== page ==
Something else that has happened, is that many involved in Liturgy (the public prayer of the Church...simply put: Holy Mass) have been working hard to de-emphasise the role of Holy Eucharist and have tried to place it on par with the Word. The altar (of sacrifice) becomes a table (for that cozy shared meal. Hmmm. Lunch with God!). Of course Jesus himself refers to the meal...but anyone can make a meal. Only God can rise from the dead to make himself present to us in the a meal that lasts for all eternity.

Now, I firmly believe that in traditional practice in the Church, the Word does not tend to be given the respect and veneration that is due it. But is it possible that Christ present in the Word can be of the import of Christ present, Body, Blood, Soul and Divinity in the Holy Eucharist? I believe not. There is too much that my humaness can take as distraction from the Word...the quality of the proclaimer, the particular words spoken, how well I am able to focus at a given time. But the Eucharist is self contained. Once it is confected it is what it is: Jesus. There is no way that can be detracted from.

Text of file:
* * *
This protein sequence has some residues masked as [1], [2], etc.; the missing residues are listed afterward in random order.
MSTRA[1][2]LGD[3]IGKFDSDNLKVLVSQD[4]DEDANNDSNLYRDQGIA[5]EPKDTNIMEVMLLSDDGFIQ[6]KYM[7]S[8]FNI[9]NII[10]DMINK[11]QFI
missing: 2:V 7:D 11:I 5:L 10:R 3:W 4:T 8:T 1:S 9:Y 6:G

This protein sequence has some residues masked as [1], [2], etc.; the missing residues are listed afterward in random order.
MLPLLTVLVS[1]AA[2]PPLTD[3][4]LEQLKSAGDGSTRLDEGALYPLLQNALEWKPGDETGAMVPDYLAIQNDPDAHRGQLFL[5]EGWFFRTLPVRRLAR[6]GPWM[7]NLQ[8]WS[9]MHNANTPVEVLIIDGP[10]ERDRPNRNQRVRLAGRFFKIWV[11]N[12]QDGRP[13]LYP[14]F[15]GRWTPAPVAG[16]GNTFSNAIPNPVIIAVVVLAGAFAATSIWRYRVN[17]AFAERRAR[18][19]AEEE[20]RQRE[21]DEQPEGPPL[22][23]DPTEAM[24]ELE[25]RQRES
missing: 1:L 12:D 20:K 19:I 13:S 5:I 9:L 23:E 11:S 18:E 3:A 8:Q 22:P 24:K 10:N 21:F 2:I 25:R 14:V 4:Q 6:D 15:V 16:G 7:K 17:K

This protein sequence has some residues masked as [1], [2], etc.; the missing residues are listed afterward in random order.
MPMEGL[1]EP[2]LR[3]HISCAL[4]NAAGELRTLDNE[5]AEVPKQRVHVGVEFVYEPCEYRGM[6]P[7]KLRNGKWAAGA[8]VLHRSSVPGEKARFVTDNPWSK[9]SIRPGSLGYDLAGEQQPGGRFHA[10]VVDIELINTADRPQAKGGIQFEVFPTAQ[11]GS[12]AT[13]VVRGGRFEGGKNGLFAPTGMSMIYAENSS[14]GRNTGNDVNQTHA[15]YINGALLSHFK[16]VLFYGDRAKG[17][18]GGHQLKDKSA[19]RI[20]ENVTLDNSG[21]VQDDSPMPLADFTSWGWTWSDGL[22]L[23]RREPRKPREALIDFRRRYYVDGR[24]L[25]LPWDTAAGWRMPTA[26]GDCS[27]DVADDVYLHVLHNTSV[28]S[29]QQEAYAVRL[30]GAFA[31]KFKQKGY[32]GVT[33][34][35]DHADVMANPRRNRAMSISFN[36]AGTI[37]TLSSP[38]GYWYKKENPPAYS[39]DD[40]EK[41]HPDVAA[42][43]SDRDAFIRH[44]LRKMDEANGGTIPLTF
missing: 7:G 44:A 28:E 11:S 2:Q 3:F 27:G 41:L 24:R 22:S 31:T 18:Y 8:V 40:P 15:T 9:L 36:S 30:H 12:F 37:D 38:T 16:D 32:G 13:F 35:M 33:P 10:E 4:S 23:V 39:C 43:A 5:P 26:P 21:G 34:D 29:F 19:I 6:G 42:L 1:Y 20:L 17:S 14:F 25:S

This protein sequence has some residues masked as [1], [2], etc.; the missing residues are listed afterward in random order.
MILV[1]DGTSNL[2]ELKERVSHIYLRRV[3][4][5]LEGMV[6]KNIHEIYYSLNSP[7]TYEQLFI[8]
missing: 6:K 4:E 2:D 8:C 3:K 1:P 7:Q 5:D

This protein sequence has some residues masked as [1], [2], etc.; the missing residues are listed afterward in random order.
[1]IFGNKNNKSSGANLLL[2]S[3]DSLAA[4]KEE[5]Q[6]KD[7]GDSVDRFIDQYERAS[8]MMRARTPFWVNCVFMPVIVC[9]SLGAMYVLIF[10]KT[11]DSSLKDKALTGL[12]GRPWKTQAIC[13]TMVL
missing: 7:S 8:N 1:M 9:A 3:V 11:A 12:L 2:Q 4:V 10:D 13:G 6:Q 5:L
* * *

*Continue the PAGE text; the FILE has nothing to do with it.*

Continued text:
During Easter, we've been celebrating God dying for us and rising again so that we may join him in Paradise. He did not leave us. He told us he wouldn't do that. We meet with him in a mystical and wonderful way every time we attend Holy Mass!

Monday, May 15, 2006


A friend of mine related this story to me on Friday, and I thought I'd share. here is a bit of background.

My friend is the teacher of a primary class in a local Catholic school. Despite the school being Catholic, many, if not most of the children in it are not well formed in their faith at home.

A couple of months back and through a rather intricate series of events involving a Christopher West marriage prep kit, catechists from up the Valley, and a deacon from further down the Valley, I ended up with what seemed like a lot of mission rosaries that I didn't know what to do with.